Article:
What is renewable energy? - Drax

What is renewable energy?

Renewable energy is produced from a resource that is infinite or can be replenished on a human timescale, such as the sun, wind, water or sustainably managed forests.

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These differ to non-renewable energy sources such as coal, oil and natural gas, of which there is a finite amount available on Earth, meaning if used excessively they could eventually run out.

Renewable resources can provide energy for a variety of applications, including electricity generation, transportation and heating or cooling.

The difference between low-carbon, carbon neutral and renewable energy

Renewables such as wind, solar and hydropower are zero carbon sources of energy because they do not produce any carbon dioxide (CO2) when they generate power. Low-carbon sources might produce someCO2, but much less than fuels like coal.

Bioenergy that uses woody biomass from sustainably managed forests to generate electricity is carbon neutral because forests absorb CO2 from the atmosphere as they grow, meaning the amount of CO2 in the atmosphere remains level. Supply chains that bring bioenergy to power stations commonly use some fossil fuels in manufacturing and transportation. Therefore woody biomass is a low carbon fuel, when its whole lifecycle is considered.

Managing forests in a sustainable way that does not lead to deforestation allows bioenergy to serve as a renewable source of power. Responsible biomass sourcing also helps forests to absorb more carbon while displacing fossil fuel-based energy generation.

Nuclear is an example of a zero carbon source of electricity that is not renewable. It does not produce CO2,but it is dependent on uranium or plutonium, of which there is a finite amount available.

Managing forests in a sustainable way that does not lead to deforestation allows bioenergy to serve as a renewable source of power.

How much renewable energy is used around the world?

Humans have harnessed renewable energy for millions of years in the form of woody biomass to fuel fires, as well as wind to power ships and geothermal hot springs for bathing. Water wheels and windmills are other examples of humans utilising renewable resources, but since the industrial revolution fossil fuels, coal in particular, have been the main source of power.

However, as the effects of air pollution and CO2 produced from burning fossil fuels become increasingly apparent, renewable energy is gradually replacing sources which contribute to climate change.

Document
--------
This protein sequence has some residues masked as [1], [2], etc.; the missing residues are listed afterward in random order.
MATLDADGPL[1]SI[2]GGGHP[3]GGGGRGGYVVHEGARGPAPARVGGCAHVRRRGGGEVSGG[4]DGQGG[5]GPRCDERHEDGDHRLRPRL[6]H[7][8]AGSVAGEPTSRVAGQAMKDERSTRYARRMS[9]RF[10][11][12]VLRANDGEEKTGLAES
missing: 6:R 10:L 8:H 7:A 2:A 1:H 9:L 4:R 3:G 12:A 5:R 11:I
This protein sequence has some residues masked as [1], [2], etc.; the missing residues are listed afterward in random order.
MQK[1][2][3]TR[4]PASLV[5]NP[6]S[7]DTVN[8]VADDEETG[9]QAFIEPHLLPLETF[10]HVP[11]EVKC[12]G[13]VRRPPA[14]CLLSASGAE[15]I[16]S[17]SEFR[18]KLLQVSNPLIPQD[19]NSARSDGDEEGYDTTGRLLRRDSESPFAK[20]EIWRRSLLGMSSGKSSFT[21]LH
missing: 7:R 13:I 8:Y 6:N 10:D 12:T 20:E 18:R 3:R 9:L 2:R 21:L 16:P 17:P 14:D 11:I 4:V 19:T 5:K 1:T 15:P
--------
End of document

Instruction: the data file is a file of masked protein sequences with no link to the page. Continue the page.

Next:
In the year 2000 renewable energy accounted for 18% of global electricity generation, according to the IEA. By 2019, renewable sources made up 27% of the world’s electrical power.

Why renewable energy is essential to tackling climate change

The single biggest human contribution to climate change is greenhouse gas emissions, such as CO2, into the atmosphere. They create an insulating layer around the planet that causes temperatures on Earth to increase, making it less habitable.

Renewable sources of electricity can help to meet the world’s demand for power without contributing to global warming, unlike carbon-intensive fuels like coal, gas and oil.

Bioenergy can also be used to remove CO2 from the atmosphere while delivering renewable electricity through a process called bioenergy with carbon capture and storage (BECCS).

Forests absorb CO2 from the atmosphere, then when the biomass is used to generate electricity the same CO2 is captured and stored permanently underground – reducing the overall amount of CO2 in the atmosphere.

Humans have used renewable energy for millions for years, from wood for fires to wind powering boats to geothermal hot springs. 

What’s holding renewables back?

The world’s energy systems were built with fossil fuels in mind. This can make converting national grids difficult and installing new renewable energy sources expensive. However, as knowledge grows about how best to manufacture, build and operate renewable systems, the cost of deploying them at scale drops.

There are future changes needed. Renewables such as wind, solar and tidal power are known as intermittent renewables because they can’t generate electricity when there is no sun, wind or the tidal movement. For future energy systems to deliver enough power, large scale energy storage, as well as other flexible, reliable forms of generation will also be needed to meet demand and keep systems stable.

Renewable energy key facts:  

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